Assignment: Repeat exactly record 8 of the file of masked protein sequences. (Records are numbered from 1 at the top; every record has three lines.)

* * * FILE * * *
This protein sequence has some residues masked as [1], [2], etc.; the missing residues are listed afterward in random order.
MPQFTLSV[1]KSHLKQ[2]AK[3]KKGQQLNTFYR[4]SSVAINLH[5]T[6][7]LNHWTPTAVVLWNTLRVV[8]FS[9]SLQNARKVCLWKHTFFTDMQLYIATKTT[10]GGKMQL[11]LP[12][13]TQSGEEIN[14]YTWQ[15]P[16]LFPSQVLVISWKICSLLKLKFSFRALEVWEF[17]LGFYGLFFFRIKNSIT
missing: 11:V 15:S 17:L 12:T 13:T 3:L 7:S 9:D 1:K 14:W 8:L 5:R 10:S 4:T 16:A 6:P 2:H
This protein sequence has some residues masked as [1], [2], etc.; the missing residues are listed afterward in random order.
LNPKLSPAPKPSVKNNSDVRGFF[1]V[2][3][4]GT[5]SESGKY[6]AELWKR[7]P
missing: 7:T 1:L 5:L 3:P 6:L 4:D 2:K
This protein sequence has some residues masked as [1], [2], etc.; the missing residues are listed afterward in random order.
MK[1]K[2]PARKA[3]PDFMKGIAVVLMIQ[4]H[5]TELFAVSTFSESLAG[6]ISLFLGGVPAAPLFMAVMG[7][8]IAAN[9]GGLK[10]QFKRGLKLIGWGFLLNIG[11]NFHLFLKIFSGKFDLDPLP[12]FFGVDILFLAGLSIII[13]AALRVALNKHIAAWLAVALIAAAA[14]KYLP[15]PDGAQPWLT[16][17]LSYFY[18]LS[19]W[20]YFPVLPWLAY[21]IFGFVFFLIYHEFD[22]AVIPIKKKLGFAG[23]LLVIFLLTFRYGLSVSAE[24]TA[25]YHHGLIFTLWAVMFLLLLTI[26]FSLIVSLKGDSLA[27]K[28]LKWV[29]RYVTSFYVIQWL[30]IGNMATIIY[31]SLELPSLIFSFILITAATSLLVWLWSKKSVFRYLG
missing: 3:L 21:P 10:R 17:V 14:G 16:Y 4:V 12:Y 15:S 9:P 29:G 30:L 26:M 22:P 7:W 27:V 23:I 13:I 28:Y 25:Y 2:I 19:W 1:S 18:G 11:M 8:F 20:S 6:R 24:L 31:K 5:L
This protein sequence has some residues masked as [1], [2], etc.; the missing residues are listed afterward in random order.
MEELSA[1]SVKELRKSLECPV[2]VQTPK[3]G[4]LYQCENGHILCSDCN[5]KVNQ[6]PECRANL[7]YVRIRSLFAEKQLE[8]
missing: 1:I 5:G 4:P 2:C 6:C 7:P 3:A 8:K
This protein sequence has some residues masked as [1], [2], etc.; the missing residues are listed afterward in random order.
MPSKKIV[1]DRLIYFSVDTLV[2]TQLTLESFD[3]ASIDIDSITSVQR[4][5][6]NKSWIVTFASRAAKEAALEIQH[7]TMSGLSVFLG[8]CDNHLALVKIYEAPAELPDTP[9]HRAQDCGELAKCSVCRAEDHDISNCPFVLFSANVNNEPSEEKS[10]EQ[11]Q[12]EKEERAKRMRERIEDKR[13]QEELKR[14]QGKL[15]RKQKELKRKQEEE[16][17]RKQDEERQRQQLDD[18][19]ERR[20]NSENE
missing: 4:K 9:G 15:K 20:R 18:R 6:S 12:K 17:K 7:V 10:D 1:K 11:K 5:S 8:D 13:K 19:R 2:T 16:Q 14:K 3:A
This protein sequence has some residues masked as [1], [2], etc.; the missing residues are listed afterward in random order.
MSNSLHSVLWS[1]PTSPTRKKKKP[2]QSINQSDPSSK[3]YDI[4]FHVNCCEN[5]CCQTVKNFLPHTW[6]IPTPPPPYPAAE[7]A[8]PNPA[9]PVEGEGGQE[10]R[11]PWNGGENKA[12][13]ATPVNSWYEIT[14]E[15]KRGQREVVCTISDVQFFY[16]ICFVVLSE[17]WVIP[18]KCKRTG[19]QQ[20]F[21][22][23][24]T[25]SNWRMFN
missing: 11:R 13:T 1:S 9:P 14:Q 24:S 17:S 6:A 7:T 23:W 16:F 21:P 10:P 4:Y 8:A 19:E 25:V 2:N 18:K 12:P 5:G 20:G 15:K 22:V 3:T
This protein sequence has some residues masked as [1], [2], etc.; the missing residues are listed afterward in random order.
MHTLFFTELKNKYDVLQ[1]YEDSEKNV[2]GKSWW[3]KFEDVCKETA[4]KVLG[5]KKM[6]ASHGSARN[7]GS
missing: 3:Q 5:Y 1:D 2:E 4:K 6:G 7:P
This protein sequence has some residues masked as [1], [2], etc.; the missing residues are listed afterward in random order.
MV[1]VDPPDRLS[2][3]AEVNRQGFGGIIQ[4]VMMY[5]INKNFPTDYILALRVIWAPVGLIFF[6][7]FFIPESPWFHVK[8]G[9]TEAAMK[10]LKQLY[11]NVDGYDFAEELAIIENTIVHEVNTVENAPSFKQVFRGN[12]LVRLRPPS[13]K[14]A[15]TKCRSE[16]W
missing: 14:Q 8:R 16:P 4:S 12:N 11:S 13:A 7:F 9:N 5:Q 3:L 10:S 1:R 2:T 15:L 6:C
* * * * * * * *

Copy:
This protein sequence has some residues masked as [1], [2], etc.; the missing residues are listed afterward in random order.
MV[1]VDPPDRLS[2][3]AEVNRQGFGGIIQ[4]VMMY[5]INKNFPTDYILALRVIWAPVGLIFF[6][7]FFIPESPWFHVK[8]G[9]TEAAMK[10]LKQLY[11]NVDGYDFAEELAIIENTIVHEVNTVENAPSFKQVFRGN[12]LVRLRPPS[13]K[14]A[15]TKCRSE[16]W
missing: 14:Q 8:R 16:P 4:S 12:N 11:S 13:A 7:F 9:N 5:Q 3:L 10:S 1:R 2:T 15:L 6:C